Syllabus of Readings (1996-2006)

Complex Adaptive Systems (CAS), Artificial Life (AL),
Agent-Based Modeling (ABM), and
and Agent-Based Computational Economics (ACE)

Last Updated: 15 April 2017

Site maintained by:
Leigh Tesfatsion
Department of Economics
Iowa State University
Ames, Iowa 50011-1070
tesfatsi AT

Agent-Based Computational Economics (ACE) Website

Important Note:
This website could be of some historic interest. Originally established in 1996, it highlights pioneering CAS/AL/ABM/ACE-related books and research articles through approximately 2006. At this point, given the increasing activity in these areas, it became too unwieldly to maintain a site with this breadth of coverage. Attention was subsequently focused more narrowly on materials of interest to ABM/ACE researchers; and these materials were posted directly to the many specialized sites linked at the ACE Website.

At the time of its initiation (1996), this site was based in part on the artificial life syllabi prepared by Emanuel Gruengard (Bar-Ilan University), John Koza (Stanford University), and Martin Zwick (Portland State University), and on the Frequently Asked Questions (FAQ) manual maintained by Joerg Heitkoetter of the University of Dortmund for the newsgroup


A system is typically defined to be a complex system if it exhibits the following two properties (see, e.g., Gary Flake, The Computational Beauty of Nature, MIT Press, 1998):

Agreement on the definition of a complex adaptive system (CAS) has proved to be more difficult to achieve. The range of possible definitions offered by commentators includes the following three nested characterizations:

Definition 1:
A CAS is a complex system that includes reactive units, i.e., units capable of exhibiting systematically different attributes in reaction to changed environmental conditions.

Definition 2:
A CAS is a complex system that includes goal-directed units, i.e., units that are reactive and that direct at least some of their reactions towards the achievement of built-in (or evolved) goals.

Definition 3:
A CAS is a complex system that includes planner units, i.e., units that are goal-directed and that attempt to exert some degree of control over their environment to facilitate achievement of these goals.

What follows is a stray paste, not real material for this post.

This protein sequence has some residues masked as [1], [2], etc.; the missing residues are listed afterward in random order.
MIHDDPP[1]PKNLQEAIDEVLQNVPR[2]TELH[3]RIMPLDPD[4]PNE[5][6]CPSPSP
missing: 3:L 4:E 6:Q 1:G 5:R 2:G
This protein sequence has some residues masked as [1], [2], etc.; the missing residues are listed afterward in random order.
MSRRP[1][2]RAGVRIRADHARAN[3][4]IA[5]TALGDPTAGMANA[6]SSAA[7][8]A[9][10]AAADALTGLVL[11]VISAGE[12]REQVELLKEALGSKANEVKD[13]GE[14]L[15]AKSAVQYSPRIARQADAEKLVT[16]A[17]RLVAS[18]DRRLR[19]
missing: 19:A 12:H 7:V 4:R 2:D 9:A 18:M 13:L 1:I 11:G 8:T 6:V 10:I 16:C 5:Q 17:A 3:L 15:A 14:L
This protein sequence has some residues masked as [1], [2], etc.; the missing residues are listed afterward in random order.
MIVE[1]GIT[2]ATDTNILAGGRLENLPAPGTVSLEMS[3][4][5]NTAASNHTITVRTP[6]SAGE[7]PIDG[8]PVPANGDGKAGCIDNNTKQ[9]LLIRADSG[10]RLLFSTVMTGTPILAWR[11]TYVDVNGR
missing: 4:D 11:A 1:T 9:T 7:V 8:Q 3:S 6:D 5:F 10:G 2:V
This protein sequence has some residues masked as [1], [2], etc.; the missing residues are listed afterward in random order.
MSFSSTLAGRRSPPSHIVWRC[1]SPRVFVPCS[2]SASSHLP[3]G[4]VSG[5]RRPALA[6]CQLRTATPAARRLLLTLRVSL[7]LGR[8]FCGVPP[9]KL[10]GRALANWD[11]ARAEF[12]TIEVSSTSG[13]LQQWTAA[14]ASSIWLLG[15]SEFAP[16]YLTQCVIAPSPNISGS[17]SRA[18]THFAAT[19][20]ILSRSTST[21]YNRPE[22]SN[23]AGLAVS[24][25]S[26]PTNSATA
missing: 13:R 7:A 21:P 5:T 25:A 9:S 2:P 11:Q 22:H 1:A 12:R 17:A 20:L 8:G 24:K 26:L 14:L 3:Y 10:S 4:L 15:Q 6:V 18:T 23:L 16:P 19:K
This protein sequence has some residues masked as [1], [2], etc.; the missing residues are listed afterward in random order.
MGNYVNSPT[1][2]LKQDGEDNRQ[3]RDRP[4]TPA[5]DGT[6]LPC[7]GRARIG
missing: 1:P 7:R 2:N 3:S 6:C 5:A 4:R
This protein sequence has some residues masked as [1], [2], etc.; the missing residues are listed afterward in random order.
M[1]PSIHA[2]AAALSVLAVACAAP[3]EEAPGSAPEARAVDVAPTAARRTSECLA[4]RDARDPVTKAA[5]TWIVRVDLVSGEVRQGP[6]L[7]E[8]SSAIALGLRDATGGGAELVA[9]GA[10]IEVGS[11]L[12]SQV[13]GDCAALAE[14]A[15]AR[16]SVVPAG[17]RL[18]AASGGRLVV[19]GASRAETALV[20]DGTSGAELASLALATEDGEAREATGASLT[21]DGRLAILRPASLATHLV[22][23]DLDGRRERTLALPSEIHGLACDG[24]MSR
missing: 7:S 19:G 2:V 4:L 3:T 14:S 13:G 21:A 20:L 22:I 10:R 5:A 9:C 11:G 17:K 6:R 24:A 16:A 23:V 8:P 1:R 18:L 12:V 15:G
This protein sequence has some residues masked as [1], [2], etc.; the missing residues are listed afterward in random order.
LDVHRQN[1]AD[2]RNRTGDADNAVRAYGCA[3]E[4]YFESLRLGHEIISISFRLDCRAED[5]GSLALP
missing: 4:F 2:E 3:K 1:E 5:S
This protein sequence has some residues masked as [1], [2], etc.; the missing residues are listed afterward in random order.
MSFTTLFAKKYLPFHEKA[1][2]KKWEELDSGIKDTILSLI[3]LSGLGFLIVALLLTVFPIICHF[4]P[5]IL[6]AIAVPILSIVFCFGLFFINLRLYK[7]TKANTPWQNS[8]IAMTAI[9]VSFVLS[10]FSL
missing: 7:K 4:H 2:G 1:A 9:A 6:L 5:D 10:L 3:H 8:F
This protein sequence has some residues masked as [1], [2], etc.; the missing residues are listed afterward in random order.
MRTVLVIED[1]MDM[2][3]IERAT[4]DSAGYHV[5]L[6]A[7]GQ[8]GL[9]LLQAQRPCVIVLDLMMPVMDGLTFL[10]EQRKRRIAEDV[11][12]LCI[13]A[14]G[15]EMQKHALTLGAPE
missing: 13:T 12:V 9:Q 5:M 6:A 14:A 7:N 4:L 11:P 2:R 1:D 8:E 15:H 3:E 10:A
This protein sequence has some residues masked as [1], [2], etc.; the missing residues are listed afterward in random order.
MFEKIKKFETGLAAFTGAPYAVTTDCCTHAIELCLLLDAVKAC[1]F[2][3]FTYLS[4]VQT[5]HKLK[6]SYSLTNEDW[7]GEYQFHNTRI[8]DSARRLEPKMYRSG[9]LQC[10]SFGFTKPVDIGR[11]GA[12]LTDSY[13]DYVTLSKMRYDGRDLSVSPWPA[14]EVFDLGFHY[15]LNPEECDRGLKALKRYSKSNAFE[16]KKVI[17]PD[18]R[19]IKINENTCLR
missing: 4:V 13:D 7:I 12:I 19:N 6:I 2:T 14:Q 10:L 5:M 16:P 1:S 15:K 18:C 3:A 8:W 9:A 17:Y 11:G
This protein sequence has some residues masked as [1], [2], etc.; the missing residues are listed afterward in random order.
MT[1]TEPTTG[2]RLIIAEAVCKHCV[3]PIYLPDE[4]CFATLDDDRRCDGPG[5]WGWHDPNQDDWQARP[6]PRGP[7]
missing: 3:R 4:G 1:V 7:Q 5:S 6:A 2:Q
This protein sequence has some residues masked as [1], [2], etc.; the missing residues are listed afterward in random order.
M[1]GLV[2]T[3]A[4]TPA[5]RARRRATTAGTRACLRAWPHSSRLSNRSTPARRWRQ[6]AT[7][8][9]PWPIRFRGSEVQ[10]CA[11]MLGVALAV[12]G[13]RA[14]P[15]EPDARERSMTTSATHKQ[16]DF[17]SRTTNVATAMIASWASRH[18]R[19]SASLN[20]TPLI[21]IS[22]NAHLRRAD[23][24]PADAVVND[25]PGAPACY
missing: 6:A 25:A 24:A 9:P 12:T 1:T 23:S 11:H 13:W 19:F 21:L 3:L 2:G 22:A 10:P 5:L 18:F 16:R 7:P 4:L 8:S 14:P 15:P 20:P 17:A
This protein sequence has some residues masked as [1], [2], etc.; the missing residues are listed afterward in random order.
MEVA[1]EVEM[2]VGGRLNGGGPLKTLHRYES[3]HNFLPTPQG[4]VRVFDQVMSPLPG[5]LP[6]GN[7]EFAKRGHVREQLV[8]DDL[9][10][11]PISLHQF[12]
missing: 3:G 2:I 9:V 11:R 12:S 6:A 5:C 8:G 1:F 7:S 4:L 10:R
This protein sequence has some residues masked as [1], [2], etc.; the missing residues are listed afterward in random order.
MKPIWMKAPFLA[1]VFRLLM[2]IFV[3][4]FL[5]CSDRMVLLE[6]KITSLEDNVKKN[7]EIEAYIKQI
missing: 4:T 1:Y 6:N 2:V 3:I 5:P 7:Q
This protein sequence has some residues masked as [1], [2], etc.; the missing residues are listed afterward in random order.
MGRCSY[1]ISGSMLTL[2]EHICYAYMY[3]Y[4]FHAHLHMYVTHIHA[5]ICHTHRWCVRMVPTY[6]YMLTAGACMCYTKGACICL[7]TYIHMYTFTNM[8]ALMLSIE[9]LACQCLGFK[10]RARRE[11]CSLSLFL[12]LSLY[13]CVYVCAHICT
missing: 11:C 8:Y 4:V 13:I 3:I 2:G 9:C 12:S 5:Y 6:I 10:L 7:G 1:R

Agent-based Computational Economics (ACE) is a culture-dish approach to the study of economic systems viewed as complex adaptive systems in the sense of Definition 1, at a minimum, and often in the stronger sense of Definition 2 or Definition 3. As in a culture-dish laboratory experiment, the ACE modeler starts by computationally constructing an economic world comprising multiple interacting agents (units). The modeler then steps back to observe the development of the world over time.

Readings by Topic Area:

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  1. Introductory Overviews

  2. Evolutionary Computation
    1. Introductory Readings
    2. Genetic Algorithms and Evolving Rule sets
    3. Genetic Programming
    4. Evolutionary Programming and Evolution Strategies
    5. Artificial Neural Networks
    6. Other Readings of Interest

  3. Robotics

  4. Biological Evolution
    1. Key Issues in Biological Evolution
    2. Game Theory Approaches to Biological Evolution

  5. Social Evolution
    1. Adaptation, Learning, and Innovation
    2. Game Theory Approaches to Social Evolution

  6. Economic and Social Network Formation

  7. Classic Critiques

  8. Software and Software Development

  9. Commercial Development and Application

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